To cope with my own angst during these extraordinary times, but also to help breathe life into remote learning, I’ve begun exploring using weekly “themes” for Algebra 2. For the sake of my own sanity, I’m haven’t been looking to tie the themes directly to my Algebra 2 curriculum. I’m not fighting that battle right now. Instead, the themes will be filled with lots of tangential math that is generally interesting and useful. I’m also aiming to give my kids more exposure to the cultural and social underpinnings of math. These interactions will be surface-level by design; casual glances that may or may not stir something deeper within my students. I’m OK with this. With no state-testing breathing down our necks, my only hope is to escape the vice grips of the Common Core a little bit. I simply want to add dimension to our class. Alternatives. And, who knows, maybe this work will spark something that lingers when we resume the regularly scheduled program.

So, each week, in addition to the scaled-back algebra 2 content, I plan on offering up videos and readings that elicit the theme for that week and then ask my kids to produce something. This past week, for example, the theme was *mathematical genius*. I had the students watch a clips about Terry Tao, Jaxon Cota, and Magnus Carlsen, while also read this blog post. I then had them write a short reflection on their noticings, wonderings, and any themes they saw. (I got this whole theme idea passively from Benjamin Dickman, who posted his weekly plans for his Problem Posing class. Of course, I stole his first theme and resources.)

There is around two months of school left and I’m going to figure out the themes as I go. I have been brainstorming, though, and I want to dump my early deas into this post. I’ve been reading *Mathematics for Human Flourishing* by Francis Su — which is stocked with inviting ideas. I may pull from these as time passes.

Here’s what I have so far for possible themes, some related resources, and possible student outputs. It’s messy and incomplete, so bear with me.

**Lying with Statistics**- Three ways to spot a bad statistic (Mona Chalabi): https://www.youtube.com/watch?v=Zwwanld4T1w
- How statistics can be misleading (Mark Liddell, TEDEd): https://www.youtube.com/watch?v=sxYrzzy3cq8
- How to spot a misleading graph (Lea Gaslowitz, TEDEd): https://www.youtube.com/watch?v=E91bGT9BjYk
- How Easy it is to Lie with Stats (Zach Star): https://www.youtube.com/watch?v=bVG2OQp6jEQ
- Possible student output: Find some data and create a representation of the data that would be misleading and provide analysis.

**Designing Data for Maximum Impact**- Mona Chalabi: https://www.youtube.com/watch?v=b5C5dV9XVKo&feature=emb_logo
- The idea that every graph is a story.
- Possible student output: Find a compelling graph from the media (or create one), give its background, describe how it tells its story.

**Math and the News**- Identify some math-themed news articles for students to read. Examples:
- Quadratic equations from NY Times (Kenneth Chang and : https://www.nytimes.com/2020/02/05/science/quadratic-equations-algebra.html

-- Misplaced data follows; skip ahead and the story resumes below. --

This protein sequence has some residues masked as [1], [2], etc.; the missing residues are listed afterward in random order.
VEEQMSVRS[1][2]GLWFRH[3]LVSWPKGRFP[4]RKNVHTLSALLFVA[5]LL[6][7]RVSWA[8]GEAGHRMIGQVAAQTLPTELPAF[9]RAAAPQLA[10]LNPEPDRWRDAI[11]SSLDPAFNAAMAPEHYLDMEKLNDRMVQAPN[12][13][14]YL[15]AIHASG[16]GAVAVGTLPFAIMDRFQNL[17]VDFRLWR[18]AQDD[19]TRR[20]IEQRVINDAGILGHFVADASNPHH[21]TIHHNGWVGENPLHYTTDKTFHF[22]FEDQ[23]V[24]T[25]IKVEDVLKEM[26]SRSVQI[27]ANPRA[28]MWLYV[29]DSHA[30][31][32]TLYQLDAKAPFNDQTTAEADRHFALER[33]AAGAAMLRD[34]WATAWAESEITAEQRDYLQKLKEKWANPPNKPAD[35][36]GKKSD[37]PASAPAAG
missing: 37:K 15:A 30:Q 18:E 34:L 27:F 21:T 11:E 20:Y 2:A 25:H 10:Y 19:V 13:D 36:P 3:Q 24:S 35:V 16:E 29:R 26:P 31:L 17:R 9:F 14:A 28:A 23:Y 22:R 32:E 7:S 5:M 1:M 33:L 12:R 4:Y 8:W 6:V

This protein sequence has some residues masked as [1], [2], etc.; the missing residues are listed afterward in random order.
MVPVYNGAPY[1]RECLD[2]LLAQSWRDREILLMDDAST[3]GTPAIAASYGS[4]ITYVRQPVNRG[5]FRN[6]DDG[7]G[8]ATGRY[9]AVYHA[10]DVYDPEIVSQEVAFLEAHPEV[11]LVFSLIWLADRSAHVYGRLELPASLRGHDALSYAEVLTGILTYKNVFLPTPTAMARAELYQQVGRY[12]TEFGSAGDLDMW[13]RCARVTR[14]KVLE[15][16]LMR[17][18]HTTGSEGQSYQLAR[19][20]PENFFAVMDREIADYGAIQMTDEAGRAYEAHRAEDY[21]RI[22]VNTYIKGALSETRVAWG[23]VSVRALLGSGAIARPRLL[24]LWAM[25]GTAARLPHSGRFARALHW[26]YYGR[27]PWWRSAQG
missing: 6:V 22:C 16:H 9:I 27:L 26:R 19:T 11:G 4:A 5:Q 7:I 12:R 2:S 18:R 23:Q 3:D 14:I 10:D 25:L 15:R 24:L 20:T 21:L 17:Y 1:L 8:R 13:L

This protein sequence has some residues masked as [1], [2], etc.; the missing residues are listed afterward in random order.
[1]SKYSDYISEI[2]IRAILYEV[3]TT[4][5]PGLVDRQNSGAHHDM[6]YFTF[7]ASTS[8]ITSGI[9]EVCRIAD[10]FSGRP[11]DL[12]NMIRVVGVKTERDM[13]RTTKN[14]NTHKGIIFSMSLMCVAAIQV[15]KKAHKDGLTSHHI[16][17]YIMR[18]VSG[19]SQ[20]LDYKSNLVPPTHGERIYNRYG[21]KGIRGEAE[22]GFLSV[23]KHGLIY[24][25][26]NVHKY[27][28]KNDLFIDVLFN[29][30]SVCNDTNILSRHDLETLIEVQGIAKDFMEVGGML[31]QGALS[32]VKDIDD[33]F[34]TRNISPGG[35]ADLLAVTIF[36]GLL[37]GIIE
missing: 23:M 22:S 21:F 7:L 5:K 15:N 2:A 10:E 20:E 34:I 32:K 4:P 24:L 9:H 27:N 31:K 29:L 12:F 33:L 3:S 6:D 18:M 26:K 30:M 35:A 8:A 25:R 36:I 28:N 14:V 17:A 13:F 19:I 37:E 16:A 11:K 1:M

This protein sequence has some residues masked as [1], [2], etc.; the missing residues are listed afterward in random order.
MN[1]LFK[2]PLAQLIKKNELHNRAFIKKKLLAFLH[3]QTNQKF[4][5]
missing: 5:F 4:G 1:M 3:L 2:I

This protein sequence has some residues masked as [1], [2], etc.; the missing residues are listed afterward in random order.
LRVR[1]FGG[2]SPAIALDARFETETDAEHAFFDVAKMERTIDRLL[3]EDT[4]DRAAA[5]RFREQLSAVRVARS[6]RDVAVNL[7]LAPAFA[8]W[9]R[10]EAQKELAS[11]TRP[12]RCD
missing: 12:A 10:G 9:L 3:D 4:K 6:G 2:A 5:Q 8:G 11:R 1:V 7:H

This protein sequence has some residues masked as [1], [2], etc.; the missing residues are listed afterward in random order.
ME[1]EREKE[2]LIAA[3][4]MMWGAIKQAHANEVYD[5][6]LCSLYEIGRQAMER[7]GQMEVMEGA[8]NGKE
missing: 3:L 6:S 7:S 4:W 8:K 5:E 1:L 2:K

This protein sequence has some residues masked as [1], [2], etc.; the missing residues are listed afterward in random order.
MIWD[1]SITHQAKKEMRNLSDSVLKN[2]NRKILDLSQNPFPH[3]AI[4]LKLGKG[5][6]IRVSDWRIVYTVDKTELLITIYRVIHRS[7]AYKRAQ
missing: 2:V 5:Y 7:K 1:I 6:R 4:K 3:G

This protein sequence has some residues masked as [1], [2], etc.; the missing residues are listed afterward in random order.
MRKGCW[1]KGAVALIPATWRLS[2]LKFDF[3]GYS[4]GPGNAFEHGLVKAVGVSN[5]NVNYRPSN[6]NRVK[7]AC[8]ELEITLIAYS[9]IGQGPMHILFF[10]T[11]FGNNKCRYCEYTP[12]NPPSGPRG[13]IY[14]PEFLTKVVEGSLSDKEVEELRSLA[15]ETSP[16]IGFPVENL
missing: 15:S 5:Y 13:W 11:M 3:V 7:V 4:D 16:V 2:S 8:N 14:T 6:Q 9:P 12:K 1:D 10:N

- Stories vs. Statistics (John Allen Paulos): https://opinionator.blogs.nytimes.com/2010/10/24/stories-vs-statistics/#more-65003
- Washington Post Coronavirus Flatten the Curve Simulation (Harry Stevens): https://www.washingtonpost.com/graphics/2020/world/corona-simulator/

- Possible student output: Students choose one article and write a letter to the editor or Op-ed-style piece reacting to the article.

- Identify some math-themed news articles for students to read. Examples:
**Mathematicians Beyond White Dudes**- Spreadsheet of mathematicians: https://docs.google.com/spreadsheets/d/1AOc7RHJr0TJQbjiyhuReFYjP3g-oN_ycRQISQuyPfSw/edit#gid=0
- Possible student output: Choose a mathematician and write a short profile

**Mathematical Doodling (Vi Hart)**- Have students watch selected clips from her YouTube Channel: https://www.youtube.com/user/Vihart
- Possible student output: Student create their own doodle and provide written commentary.

**Mathematical Play (games, etc.)**- Provide students with different math-themed games. Examples:
- Achi (played by Ashanti people of Ghana in West Africa): https://en.wikipedia.org/wiki/Achi_(game)
- Five Twists on Tic-Tac-Toe (Marilyn Burns): http://www.marilynburnsmathblog.com/five-twists-on-tic-tac-toe/

- Possible student output: Students choose a game, play it different people, provide commentary

- Provide students with different math-themed games. Examples:
**The Mathematics of Casino Games**- Math of Roulette: https://www.youtube.com/watch?v=pYKcPL0N9QQ
- Blackjack expert explains how card counting works: https://www.youtube.com/watch?v=G_So72lFNIU
- Making a SMALL fortune with counting cards & roulette (Mathlogger): https://www.youtube.com/watch?v=ytuHV2e4c4Q

**Mathematics and Gerrymandering**- Lots of stuff out there…

**Math Trails**- Overview of designing math trails (Ron Lancaster): https://www.youtube.com/watch?v=ysWorsOoxrU
- Math Trail example #1: https://www.youtube.com/watch?v=6KZ8KOWHSWc
- Math Trail Example #2: https://www.youtube.com/watch?v=0ZKp_iolito
- Math Trail Example #3: https://www.youtube.com/watch?v=j1_xCwAmo0M
- Possible student output: Think of a possible Math Trail around our school or your neighborhood and write about it

**Math and IQ Scores**- …

bp

PatriciaThank you for sharing! I hope to use some of these with my students!

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